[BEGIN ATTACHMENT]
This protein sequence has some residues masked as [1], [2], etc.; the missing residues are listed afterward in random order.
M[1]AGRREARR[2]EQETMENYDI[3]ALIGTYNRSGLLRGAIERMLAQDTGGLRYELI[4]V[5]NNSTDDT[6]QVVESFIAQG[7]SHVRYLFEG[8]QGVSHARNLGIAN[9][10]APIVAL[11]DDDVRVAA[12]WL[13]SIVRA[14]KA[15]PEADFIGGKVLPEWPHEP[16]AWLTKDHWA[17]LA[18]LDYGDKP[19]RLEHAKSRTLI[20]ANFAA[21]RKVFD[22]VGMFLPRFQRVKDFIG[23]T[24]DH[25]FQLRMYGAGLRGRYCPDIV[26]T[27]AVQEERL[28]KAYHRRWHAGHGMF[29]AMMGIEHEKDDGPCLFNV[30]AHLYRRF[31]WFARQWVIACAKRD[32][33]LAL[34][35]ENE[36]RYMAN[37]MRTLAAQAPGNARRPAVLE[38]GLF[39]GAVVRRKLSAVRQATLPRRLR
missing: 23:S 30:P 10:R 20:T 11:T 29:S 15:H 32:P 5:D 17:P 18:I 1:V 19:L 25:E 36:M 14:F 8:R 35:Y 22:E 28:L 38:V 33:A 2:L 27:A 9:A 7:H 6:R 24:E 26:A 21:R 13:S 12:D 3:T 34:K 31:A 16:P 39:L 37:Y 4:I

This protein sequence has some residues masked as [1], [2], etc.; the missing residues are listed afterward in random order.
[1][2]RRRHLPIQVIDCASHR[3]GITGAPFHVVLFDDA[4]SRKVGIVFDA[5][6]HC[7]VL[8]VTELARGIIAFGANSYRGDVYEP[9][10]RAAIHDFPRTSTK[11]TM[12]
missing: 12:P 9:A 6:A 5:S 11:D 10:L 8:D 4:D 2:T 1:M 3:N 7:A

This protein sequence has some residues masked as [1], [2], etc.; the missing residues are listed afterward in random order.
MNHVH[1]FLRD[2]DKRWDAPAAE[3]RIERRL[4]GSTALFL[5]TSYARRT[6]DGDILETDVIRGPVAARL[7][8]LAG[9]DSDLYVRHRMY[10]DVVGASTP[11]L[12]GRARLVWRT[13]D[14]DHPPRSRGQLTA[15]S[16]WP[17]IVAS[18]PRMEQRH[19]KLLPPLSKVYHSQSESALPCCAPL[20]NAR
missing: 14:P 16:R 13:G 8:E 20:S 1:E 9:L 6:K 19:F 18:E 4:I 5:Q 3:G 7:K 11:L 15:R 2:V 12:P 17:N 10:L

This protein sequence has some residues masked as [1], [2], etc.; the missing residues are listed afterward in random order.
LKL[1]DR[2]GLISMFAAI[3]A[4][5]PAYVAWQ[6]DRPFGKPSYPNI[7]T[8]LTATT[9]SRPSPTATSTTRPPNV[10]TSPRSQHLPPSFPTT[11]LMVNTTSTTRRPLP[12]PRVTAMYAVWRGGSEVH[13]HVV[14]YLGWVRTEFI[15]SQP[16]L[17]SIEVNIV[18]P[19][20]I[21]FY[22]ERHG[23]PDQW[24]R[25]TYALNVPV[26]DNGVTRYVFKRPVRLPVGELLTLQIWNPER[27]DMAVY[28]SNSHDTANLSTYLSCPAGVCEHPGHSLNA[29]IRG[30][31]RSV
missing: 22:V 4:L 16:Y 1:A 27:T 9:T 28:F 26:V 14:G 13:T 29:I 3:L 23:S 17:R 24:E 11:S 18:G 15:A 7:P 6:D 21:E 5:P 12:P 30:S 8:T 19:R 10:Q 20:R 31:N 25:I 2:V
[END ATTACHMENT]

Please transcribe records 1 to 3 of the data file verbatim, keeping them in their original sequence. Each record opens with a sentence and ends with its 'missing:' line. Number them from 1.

This protein sequence has some residues masked as [1], [2], etc.; the missing residues are listed afterward in random order.
M[1]AGRREARR[2]EQETMENYDI[3]ALIGTYNRSGLLRGAIERMLAQDTGGLRYELI[4]V[5]NNSTDDT[6]QVVESFIAQG[7]SHVRYLFEG[8]QGVSHARNLGIAN[9][10]APIVAL[11]DDDVRVAA[12]WL[13]SIVRA[14]KA[15]PEADFIGGKVLPEWPHEP[16]AWLTKDHWA[17]LA[18]LDYGDKP[19]RLEHAKSRTLI[20]ANFAA[21]RKVFD[22]VGMFLPRFQRVKDFIG[23]T[24]DH[25]FQLRMYGAGLRGRYCPDIV[26]T[27]AVQEERL[28]KAYHRRWHAGHGMF[29]AMMGIEHEKDDGPCLFNV[30]AHLYRRF[31]WFARQWVIACAKRD[32][33]LAL[34][35]ENE[36]RYMAN[37]MRTLAAQAPGNARRPAVLE[38]GLF[39]GAVVRRKLSAVRQATLPRRLR
missing: 23:S 30:P 10:R 20:T 11:T 29:S 15:H 32:P 5:D 17:P 18:I 1:V 19:L 25:E 36:M 14:F 8:R 35:Y 22:E 28:L 38:V 33:A 2:L 27:A 9:A 7:H 6:R 24:E 26:A 21:R 13:S 12:D 3:T 34:K 31:A 16:P 39:L 37:Y 4:I

This protein sequence has some residues masked as [1], [2], etc.; the missing residues are listed afterward in random order.
[1][2]RRRHLPIQVIDCASHR[3]GITGAPFHVVLFDDA[4]SRKVGIVFDA[5][6]HC[7]VL[8]VTELARGIIAFGANSYRGDVYEP[9][10]RAAIHDFPRTSTK[11]TM[12]
missing: 12:P 9:A 6:A 5:S 11:D 10:L 8:D 4:D 2:T 1:M 3:N 7:A

This protein sequence has some residues masked as [1], [2], etc.; the missing residues are listed afterward in random order.
MNHVH[1]FLRD[2]DKRWDAPAAE[3]RIERRL[4]GSTALFL[5]TSYARRT[6]DGDILETDVIRGPVAARL[7][8]LAG[9]DSDLYVRHRMY[10]DVVGASTP[11]L[12]GRARLVWRT[13]D[14]DHPPRSRGQLTA[15]S[16]WP[17]IVAS[18]PRMEQRH[19]KLLPPLSKVYHSQSESALPCCAPL[20]NAR
missing: 14:P 16:R 13:G 8:E 20:S 1:E 9:L 6:K 19:F 18:E 4:I 5:Q 3:G 7:K 11:L 15:R 2:V 12:P 17:N 10:L